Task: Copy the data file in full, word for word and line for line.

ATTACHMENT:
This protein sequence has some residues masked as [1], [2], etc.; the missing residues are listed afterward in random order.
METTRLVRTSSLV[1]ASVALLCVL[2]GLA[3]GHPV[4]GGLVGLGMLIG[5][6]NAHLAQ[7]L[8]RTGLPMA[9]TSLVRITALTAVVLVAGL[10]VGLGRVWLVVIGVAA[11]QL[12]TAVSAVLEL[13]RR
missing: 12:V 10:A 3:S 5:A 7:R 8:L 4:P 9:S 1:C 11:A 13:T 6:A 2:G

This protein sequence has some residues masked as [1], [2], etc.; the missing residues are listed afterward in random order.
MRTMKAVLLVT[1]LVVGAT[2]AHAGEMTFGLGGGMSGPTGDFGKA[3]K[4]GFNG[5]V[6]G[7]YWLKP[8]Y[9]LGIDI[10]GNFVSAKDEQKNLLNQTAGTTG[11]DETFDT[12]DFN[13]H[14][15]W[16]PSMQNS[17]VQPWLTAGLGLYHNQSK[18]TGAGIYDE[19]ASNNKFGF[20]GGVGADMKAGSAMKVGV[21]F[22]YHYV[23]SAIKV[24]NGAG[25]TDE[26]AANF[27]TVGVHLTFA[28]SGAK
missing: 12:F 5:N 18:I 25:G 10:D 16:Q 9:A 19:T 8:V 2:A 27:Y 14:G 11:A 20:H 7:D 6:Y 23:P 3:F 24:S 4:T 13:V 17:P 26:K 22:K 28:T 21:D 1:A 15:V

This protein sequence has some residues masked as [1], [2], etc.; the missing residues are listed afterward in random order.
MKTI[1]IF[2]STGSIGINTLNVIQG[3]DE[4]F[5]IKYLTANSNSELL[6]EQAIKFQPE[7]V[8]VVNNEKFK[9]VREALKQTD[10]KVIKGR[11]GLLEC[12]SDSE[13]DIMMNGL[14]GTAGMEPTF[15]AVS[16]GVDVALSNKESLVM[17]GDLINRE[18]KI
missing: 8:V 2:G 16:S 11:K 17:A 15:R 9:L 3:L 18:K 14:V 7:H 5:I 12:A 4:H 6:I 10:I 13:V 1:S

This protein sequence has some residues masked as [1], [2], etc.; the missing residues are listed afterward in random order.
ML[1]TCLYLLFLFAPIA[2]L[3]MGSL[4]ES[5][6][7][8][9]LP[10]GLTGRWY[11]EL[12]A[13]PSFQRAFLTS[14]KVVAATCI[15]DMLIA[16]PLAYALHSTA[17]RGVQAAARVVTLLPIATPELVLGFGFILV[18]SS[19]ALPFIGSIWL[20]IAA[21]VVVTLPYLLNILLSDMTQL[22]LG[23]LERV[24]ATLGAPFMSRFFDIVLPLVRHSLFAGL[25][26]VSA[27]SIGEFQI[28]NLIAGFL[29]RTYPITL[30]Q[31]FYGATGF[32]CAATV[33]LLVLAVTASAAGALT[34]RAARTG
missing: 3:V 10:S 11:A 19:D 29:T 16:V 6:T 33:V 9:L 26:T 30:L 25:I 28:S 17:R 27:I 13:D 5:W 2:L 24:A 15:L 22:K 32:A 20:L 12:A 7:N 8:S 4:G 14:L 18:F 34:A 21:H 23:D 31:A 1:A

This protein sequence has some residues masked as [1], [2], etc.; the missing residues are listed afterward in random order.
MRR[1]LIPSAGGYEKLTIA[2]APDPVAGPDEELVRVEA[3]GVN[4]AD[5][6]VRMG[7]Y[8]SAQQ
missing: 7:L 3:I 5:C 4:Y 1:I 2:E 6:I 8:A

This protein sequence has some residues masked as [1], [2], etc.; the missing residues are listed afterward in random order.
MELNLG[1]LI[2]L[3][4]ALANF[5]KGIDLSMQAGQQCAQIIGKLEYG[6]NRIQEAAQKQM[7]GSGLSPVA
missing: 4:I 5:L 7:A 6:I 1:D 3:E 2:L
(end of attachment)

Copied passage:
This protein sequence has some residues masked as [1], [2], etc.; the missing residues are listed afterward in random order.
METTRLVRTSSLV[1]ASVALLCVL[2]GLA[3]GHPV[4]GGLVGLGMLIG[5][6]NAHLAQ[7]L[8]RTGLPMA[9]TSLVRITALTAVVLVAGL[10]VGLGRVWLVVIGVAA[11]QL[12]TAVSAVLEL[13]RR
missing: 12:V 10:A 3:S 5:A 7:R 8:L 4:P 9:S 1:C 11:A 13:T 6:A 2:G

This protein sequence has some residues masked as [1], [2], etc.; the missing residues are listed afterward in random order.
MRTMKAVLLVT[1]LVVGAT[2]AHAGEMTFGLGGGMSGPTGDFGKA[3]K[4]GFNG[5]V[6]G[7]YWLKP[8]Y[9]LGIDI[10]GNFVSAKDEQKNLLNQTAGTTG[11]DETFDT[12]DFN[13]H[14][15]W[16]PSMQNS[17]VQPWLTAGLGLYHNQSK[18]TGAGIYDE[19]ASNNKFGF[20]GGVGADMKAGSAMKVGV[21]F[22]YHYV[23]SAIKV[24]NGAG[25]TDE[26]AANF[27]TVGVHLTFA[28]SGAK
missing: 12:F 5:N 18:I 25:G 10:D 16:Q 9:A 19:T 8:V 2:A 27:Y 14:G 11:A 20:H 7:D 6:Y 23:P 3:F 24:S 4:T 13:V 17:P 26:K 22:K 28:T 21:D 1:A 15:V

This protein sequence has some residues masked as [1], [2], etc.; the missing residues are listed afterward in random order.
MKTI[1]IF[2]STGSIGINTLNVIQG[3]DE[4]F[5]IKYLTANSNSELL[6]EQAIKFQPE[7]V[8]VVNNEKFK[9]VREALKQTD[10]KVIKGR[11]GLLEC[12]SDSE[13]DIMMNGL[14]GTAGMEPTF[15]AVS[16]GVDVALSNKESLVM[17]GDLINRE[18]KI
missing: 8:V 2:G 16:S 11:K 17:A 15:R 9:L 3:L 18:K 14:V 7:H 5:I 12:A 4:H 6:I 10:I 13:V 1:S

This protein sequence has some residues masked as [1], [2], etc.; the missing residues are listed afterward in random order.
ML[1]TCLYLLFLFAPIA[2]L[3]MGSL[4]ES[5][6][7][8][9]LP[10]GLTGRWY[11]EL[12]A[13]PSFQRAFLTS[14]KVVAATCI[15]DMLIA[16]PLAYALHSTA[17]RGVQAAARVVTLLPIATPELVLGFGFILV[18]SS[19]ALPFIGSIWL[20]IAA[21]VVVTLPYLLNILLSDMTQL[22]LG[23]LERV[24]ATLGAPFMSRFFDIVLPLVRHSLFAGL[25][26]VSA[27]SIGEFQI[28]NLIAGFL[29]RTYPITL[30]Q[31]FYGATGF[32]CAATV[33]LLVLAVTASAAGALT[34]RAARTG
missing: 3:V 10:S 11:A 19:D 29:T 16:V 6:T 33:V 9:L 26:T 30:L 25:I 28:S 17:R 27:I 13:D 5:W 2:L 24:A 15:L 22:K 32:A 20:L 12:A 7:N 8:S 4:G 14:L 18:F 34:A 21:H 23:D 31:A 1:A

This protein sequence has some residues masked as [1], [2], etc.; the missing residues are listed afterward in random order.
MRR[1]LIPSAGGYEKLTIA[2]APDPVAGPDEELVRVEA[3]GVN[4]AD[5][6]VRMG[7]Y[8]SAQQ
missing: 7:L 3:I 5:C 4:Y 1:I 2:E 6:I 8:A

This protein sequence has some residues masked as [1], [2], etc.; the missing residues are listed afterward in random order.
MELNLG[1]LI[2]L[3][4]ALANF[5]KGIDLSMQAGQQCAQIIGKLEYG[6]NRIQEAAQKQM[7]GSGLSPVA
missing: 4:I 5:L 7:A 6:I 1:D 3:E 2:L